Coalitions for change in sustainable national CBFM programs in the Pacific

a fisherman sitting on the sea shore
Project code
AUD 7,664,545
Research program manager
Dr Ingrid Van Putten
Project leader
Dr Dirk Steenbergen
Commissioned organisation
University of Wollongong
SEP 2021
DEC 2025
Project status
Legally committed/Active
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This project aims to scale up examples of inclusive community-based fisheries management (CBFM) in Kiribati, Solomon Islands and Vanuatu to self-sustaining national CBFM programs that support resilient coastal communities and drive the further spread of CBFM in the Pacific region.

Securing the sustainable supply of coastal fish is a development priority for Pacific countries and their regional organisations. Coastal fisheries resources are important for food and nutrition security and economic development. Appropriate coastal fisheries management regimes, implemented by multiple actors across scales (including communities, (sub)national fisheries agencies and non-government actors) will be critical to meeting the needs of coastal communities and the policy priorities of Pacific countries.

CBFM is a proven vehicle by which to deliver improved fisheries in rural communities. CBFM is a set of principles and concepts that increase the likelihood of sustainable coastal fishery systems providing human benefits and ecosystem services over the long term.

The project has been co-designed with regional and national networks and agencies in support of their policy objectives. The emphasis placed on activities and outcomes in Kiribati, Solomon Islands and Vanuatu differs depending on their priorities and stage in development of coastal fisheries and CBFM.

Expected project outcomes

The ambition to drive the evolution of CBFM to establish self-sustaining national CBFM programs as part of a regional network of investments, is articulated in end of project outcomes that collectively lead to the project’s overarching development goal to strengthen CBFM structures and processes that support food and nutrition security objectives for resilient coastal communities. To do so, the project will:

  • Enhance awareness and improve accessibility to information on CBFM in all coastal communities in KIR, SLB and VUT.
  • Enable a meaningful proportion of communities in the three countries to be sustainably and inclusively managing their coastal fisheries, contributing to food and nutrition security outcomes.
  • Strengthen and enable national agencies and non-government stakeholders to cooperate in supporting and implementing effective CBFM.
  • Energise existing momentum of institutional change in the coastal fisheries sectors of KIR, SLB and VUT, and contribute to regional initiatives coordinated by SPC.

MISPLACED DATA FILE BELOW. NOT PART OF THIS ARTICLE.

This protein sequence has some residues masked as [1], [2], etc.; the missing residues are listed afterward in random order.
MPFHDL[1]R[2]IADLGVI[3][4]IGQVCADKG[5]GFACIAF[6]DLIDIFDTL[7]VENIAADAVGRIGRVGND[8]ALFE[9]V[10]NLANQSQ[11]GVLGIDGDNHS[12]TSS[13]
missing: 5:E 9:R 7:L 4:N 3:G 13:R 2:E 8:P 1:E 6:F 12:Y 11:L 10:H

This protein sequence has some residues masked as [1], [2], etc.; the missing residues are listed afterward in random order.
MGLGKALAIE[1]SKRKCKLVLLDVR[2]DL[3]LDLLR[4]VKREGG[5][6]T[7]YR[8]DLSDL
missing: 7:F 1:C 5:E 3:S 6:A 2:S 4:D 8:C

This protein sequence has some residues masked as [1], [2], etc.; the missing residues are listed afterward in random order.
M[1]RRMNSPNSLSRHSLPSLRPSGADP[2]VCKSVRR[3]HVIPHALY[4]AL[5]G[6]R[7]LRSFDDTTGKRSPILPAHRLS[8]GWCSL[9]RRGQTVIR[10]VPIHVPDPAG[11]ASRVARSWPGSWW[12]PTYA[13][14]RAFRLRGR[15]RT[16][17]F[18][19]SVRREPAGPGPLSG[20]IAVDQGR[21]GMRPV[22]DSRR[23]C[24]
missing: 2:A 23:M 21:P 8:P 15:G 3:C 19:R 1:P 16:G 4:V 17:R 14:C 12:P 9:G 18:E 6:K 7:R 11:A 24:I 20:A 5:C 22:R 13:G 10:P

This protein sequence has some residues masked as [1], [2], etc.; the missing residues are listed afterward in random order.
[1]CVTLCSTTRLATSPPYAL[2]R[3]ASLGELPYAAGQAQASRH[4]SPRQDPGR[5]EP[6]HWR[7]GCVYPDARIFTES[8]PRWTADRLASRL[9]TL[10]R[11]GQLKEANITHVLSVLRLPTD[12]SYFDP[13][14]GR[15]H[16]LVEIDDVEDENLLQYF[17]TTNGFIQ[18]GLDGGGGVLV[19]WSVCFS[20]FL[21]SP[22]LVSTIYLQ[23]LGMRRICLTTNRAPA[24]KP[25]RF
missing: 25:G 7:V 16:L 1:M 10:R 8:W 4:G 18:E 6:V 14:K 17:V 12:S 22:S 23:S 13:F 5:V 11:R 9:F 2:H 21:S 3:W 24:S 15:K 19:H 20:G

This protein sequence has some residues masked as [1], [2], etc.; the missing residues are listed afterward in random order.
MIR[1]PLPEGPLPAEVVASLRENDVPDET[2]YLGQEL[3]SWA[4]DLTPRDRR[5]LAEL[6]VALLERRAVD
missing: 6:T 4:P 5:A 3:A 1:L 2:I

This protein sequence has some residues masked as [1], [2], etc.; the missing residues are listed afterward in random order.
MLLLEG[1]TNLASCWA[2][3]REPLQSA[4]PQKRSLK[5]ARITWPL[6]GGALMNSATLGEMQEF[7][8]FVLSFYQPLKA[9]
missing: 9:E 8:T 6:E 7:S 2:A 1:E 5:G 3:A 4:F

• Inform and influence CBFM scaling regionally and contribute to a body of scholarship and practice that will influence global research and development in coastal fisheries, particularly in small-island developing states.



Summary of achievements to date


Since inception, the project has focused on consolidating partnerships and establishing contracting, project management and MEL systems. In-country teams’ staffing have been extended and expanded. In Solomon Islands two WorldFish staff are being recruited into seconded positions at MFMR to strengthen network coordination and data management capacity. In Kiribati and Vanuatu, teams form integrated CBFM units within national coastal fisheries programs of MFMRD and VFD respectively. 

These arrangements are enabling implementation despite various domestic disruptions, including COVID-19 outbreaks occurring for the first time in all three countries. Teams maintained distanced community support and reoriented resources to advance other planned activities. Initiating work towards establishing national CBFM programs has seen investments in collaborative partnerships with non-government stakeholders (e.g. Solomon Islands National University Annual report: Coalitions for change in sustainable national CBFM programs in the Pacific and Wan Smolbag in Vanuatu), assessments undertaken (e.g. national staff capacity needs, gender empowerment and social inclusion (GESI) capacity and information dissemination capacity), development of new CBFM information material, and progress towards development of national CBFM scaling strategies. The project is supporting SPC-FAME in implementing key action areas of the regional Framework for Action to Scale-up CBFM (2021). The project is providing new CBFM information material and updating in-country CBFM coverage data to be included in the regional CBFM web-portal, as well as supporting the development of national CBFM scaling strategies to streamline the regional framework’s operationalisation. Collaborative research with SPC-FAME is advancing automated systems for community-based catch monitoring and establishing critical baseline spatial data on coastal village dispersion across the three countries.

Map of the Pacific showing Kiribati, Solomon Islands, Vanuatu
Key partners
Ministry of Fisheries and Marine Resources (Solomon Islands)
Ministry of Fisheries and Marine Resources Development (Kiribati)
The Pacific Community (SPC)
University of Wollongong
Vanuatu Fisheries Department